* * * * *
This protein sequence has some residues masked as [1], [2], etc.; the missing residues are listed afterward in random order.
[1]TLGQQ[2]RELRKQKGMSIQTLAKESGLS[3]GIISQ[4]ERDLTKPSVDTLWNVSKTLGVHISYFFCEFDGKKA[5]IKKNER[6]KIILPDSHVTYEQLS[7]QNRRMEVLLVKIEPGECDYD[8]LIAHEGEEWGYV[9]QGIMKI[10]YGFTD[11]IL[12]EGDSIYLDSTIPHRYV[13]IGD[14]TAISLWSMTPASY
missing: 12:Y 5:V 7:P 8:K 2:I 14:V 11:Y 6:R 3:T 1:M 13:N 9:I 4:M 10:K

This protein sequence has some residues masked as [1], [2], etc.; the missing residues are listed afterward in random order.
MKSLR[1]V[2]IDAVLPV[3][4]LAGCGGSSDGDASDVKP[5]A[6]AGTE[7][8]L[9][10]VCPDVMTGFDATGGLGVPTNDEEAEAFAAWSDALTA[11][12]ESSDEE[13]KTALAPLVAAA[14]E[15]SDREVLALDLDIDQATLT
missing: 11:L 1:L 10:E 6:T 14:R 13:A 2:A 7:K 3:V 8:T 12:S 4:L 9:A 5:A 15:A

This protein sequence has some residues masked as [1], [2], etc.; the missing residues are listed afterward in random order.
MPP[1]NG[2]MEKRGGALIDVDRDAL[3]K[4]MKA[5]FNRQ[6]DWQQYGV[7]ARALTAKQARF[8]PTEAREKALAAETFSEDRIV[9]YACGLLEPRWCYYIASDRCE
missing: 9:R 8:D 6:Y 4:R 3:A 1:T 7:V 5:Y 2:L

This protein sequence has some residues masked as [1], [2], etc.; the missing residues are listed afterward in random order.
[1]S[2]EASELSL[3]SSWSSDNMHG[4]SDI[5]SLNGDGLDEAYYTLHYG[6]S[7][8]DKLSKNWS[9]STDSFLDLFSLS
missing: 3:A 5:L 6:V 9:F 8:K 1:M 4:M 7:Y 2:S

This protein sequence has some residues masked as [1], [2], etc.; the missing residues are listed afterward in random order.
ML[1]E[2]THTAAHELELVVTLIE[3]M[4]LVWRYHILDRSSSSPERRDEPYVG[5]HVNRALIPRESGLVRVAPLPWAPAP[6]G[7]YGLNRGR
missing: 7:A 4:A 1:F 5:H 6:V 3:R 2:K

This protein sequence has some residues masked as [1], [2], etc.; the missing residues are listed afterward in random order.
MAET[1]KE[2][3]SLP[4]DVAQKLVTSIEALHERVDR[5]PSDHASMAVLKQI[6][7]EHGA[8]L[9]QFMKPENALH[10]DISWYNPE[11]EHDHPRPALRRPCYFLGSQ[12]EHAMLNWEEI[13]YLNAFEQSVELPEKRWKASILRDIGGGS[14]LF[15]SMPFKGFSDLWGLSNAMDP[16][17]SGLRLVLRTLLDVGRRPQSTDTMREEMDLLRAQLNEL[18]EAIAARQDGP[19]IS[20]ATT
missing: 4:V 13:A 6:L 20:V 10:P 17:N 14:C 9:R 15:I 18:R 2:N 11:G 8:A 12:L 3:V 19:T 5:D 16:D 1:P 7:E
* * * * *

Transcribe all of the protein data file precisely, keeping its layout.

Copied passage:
This protein sequence has some residues masked as [1], [2], etc.; the missing residues are listed afterward in random order.
[1]TLGQQ[2]RELRKQKGMSIQTLAKESGLS[3]GIISQ[4]ERDLTKPSVDTLWNVSKTLGVHISYFFCEFDGKKA[5]IKKNER[6]KIILPDSHVTYEQLS[7]QNRRMEVLLVKIEPGECDYD[8]LIAHEGEEWGYV[9]QGIMKI[10]YGFTD[11]IL[12]EGDSIYLDSTIPHRYV[13]IGD[14]TAISLWSMTPASY
missing: 12:Y 5:V 7:P 8:K 2:I 14:V 11:Y 6:R 3:T 1:M 13:N 9:I 4:M 10:K

This protein sequence has some residues masked as [1], [2], etc.; the missing residues are listed afterward in random order.
MKSLR[1]V[2]IDAVLPV[3][4]LAGCGGSSDGDASDVKP[5]A[6]AGTE[7][8]L[9][10]VCPDVMTGFDATGGLGVPTNDEEAEAFAAWSDALTA[11][12]ESSDEE[13]KTALAPLVAAA[14]E[15]SDREVLALDLDIDQATLT
missing: 11:L 1:L 10:E 6:T 14:R 13:A 2:A 7:K 3:V 8:T 12:S 4:L 9:A 5:A 15:A

This protein sequence has some residues masked as [1], [2], etc.; the missing residues are listed afterward in random order.
MPP[1]NG[2]MEKRGGALIDVDRDAL[3]K[4]MKA[5]FNRQ[6]DWQQYGV[7]ARALTAKQARF[8]PTEAREKALAAETFSEDRIV[9]YACGLLEPRWCYYIASDRCE
missing: 9:R 8:D 6:Y 4:R 3:A 1:T 7:V 5:Y 2:L

This protein sequence has some residues masked as [1], [2], etc.; the missing residues are listed afterward in random order.
[1]S[2]EASELSL[3]SSWSSDNMHG[4]SDI[5]SLNGDGLDEAYYTLHYG[6]S[7][8]DKLSKNWS[9]STDSFLDLFSLS
missing: 3:A 5:L 6:V 9:F 8:K 1:M 4:M 7:Y 2:S

This protein sequence has some residues masked as [1], [2], etc.; the missing residues are listed afterward in random order.
ML[1]E[2]THTAAHELELVVTLIE[3]M[4]LVWRYHILDRSSSSPERRDEPYVG[5]HVNRALIPRESGLVRVAPLPWAPAP[6]G[7]YGLNRGR
missing: 7:A 4:A 1:F 5:H 6:V 3:R 2:K

This protein sequence has some residues masked as [1], [2], etc.; the missing residues are listed afterward in random order.
MAET[1]KE[2][3]SLP[4]DVAQKLVTSIEALHERVDR[5]PSDHASMAVLKQI[6][7]EHGA[8]L[9]QFMKPENALH[10]DISWYNPE[11]EHDHPRPALRRPCYFLGSQ[12]EHAMLNWEEI[13]YLNAFEQSVELPEKRWKASILRDIGGGS[14]LF[15]SMPFKGFSDLWGLSNAMDP[16][17]SGLRLVLRTLLDVGRRPQSTDTMREEMDLLRAQLNEL[18]EAIAARQDGP[19]IS[20]ATT
missing: 4:V 13:A 6:L 20:V 10:P 17:N 14:C 9:R 15:I 18:R 2:N 11:G 8:A 12:L 3:V 19:T 5:D 16:D 1:P 7:E